If we go by NUS’s statistics, 1 in 7 women will be the victim of a sexual attack during their time at university. A body such as The University of Edinburgh has around 16,800 women, meaning approximately 2400 women will experience rape, harassment or violence. If we then accept the oft-cited statistic that only 1 in 10 attacks are ‘stranger’ attacks, we can estimate around 240 women at The University of Edinburgh have been attacked by someone they didn’t know. I don’t think cameras on The Meadows are the best way to protect/support these 240 women. We also run the threat of ignoring the other 2,160 women at our university who are victims.

So why are we spending this money on cameras?
The money that we have should be directed into more successful preventative methods, but it should also be directed into supporting women who have already been abused and who are living with the consequences.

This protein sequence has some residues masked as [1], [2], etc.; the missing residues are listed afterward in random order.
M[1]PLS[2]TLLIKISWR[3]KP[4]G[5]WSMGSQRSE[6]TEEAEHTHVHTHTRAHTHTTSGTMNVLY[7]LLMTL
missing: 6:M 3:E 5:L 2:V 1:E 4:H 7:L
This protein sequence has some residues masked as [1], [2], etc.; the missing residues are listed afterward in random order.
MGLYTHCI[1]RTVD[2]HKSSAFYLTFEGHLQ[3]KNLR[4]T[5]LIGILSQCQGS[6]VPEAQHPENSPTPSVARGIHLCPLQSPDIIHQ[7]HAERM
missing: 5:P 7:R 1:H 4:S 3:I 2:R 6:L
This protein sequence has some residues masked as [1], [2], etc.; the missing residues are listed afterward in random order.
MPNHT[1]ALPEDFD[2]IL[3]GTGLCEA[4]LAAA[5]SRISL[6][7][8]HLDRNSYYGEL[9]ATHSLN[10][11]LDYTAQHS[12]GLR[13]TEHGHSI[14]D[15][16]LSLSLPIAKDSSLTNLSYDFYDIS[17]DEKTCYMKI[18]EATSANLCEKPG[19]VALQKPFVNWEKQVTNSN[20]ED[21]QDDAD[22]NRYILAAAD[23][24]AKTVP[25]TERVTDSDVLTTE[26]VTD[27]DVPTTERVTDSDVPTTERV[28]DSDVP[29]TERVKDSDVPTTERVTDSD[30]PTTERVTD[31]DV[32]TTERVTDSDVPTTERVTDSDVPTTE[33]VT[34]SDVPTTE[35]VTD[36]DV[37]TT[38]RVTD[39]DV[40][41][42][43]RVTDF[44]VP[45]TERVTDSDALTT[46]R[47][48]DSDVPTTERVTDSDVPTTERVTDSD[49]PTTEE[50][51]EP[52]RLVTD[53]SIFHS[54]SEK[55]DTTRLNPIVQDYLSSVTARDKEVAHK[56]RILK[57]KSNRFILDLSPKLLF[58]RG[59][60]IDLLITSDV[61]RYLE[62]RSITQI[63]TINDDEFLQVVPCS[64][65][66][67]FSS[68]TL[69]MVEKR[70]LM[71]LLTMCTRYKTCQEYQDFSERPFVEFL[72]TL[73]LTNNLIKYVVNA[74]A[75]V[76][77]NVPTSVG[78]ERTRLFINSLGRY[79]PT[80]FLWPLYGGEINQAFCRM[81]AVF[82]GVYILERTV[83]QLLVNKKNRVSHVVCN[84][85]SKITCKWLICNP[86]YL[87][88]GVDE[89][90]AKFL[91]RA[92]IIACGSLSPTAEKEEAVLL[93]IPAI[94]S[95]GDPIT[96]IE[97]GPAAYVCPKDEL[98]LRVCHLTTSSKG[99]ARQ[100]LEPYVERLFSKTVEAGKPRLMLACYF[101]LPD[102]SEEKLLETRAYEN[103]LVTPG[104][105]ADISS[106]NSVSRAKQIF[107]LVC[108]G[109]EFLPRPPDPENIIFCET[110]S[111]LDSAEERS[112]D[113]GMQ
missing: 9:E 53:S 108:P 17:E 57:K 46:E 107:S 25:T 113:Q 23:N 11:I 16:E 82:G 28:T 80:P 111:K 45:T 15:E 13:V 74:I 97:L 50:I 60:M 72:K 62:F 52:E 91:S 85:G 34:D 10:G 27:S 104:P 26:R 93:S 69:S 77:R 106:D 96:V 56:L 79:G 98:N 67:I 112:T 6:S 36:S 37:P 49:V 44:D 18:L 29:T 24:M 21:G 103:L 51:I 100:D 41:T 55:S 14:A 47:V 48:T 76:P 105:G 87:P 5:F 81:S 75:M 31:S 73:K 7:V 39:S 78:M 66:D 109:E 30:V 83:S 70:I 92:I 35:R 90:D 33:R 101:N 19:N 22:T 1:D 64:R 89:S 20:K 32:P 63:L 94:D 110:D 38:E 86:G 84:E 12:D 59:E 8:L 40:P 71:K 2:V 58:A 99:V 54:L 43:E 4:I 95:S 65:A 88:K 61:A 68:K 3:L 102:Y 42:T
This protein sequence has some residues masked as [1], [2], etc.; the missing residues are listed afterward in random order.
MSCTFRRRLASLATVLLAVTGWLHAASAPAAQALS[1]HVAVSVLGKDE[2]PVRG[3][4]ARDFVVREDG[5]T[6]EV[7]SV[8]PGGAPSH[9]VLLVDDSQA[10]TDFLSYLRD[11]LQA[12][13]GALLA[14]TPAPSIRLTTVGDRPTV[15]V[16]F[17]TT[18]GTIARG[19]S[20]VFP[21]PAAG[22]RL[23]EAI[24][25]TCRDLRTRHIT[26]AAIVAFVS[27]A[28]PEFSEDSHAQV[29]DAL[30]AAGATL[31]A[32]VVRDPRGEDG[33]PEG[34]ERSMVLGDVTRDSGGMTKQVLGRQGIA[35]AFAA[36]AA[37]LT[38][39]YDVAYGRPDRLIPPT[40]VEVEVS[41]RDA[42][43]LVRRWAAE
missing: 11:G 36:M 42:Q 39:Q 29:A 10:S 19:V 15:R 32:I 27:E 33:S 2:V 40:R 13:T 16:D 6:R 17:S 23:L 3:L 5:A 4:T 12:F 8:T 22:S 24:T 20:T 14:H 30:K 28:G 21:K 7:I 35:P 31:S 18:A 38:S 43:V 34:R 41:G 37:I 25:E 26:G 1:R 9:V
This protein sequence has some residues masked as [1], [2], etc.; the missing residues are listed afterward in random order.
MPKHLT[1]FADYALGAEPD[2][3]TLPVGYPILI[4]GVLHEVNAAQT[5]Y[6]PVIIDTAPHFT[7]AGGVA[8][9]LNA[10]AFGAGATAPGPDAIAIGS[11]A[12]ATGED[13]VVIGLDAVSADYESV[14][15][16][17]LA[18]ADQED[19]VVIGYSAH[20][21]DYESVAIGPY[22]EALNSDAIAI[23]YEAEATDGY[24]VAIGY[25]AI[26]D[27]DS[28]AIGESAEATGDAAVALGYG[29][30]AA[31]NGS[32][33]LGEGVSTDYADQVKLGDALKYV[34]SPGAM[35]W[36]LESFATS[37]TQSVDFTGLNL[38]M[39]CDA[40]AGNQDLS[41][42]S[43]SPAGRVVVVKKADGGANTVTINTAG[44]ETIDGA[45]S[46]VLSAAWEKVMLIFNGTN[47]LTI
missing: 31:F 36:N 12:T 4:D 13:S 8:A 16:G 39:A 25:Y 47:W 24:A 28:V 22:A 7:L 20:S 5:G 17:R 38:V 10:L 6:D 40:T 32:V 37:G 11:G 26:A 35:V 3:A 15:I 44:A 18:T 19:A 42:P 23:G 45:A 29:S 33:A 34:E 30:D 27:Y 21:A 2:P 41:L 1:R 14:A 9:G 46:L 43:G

Practically speaking, that is why I am against CCTV. Women don’t want it, it is costly and it is not effective. But I think there are far more deep-rooted problems with CCTV, and it is indicative of a very patriarchal way of dealing with these issues.

Firstly, CCTV is voyeuristic and controlling. It treats women like children, incapable beings there to be protected. This has historically been the condition of woman. Passed from Father to Husband (a very physical manifestation of this is the weird ritual of being ‘walked down the aisle’), women are always under surveillance and CCTV is just a form of modern day paternalism.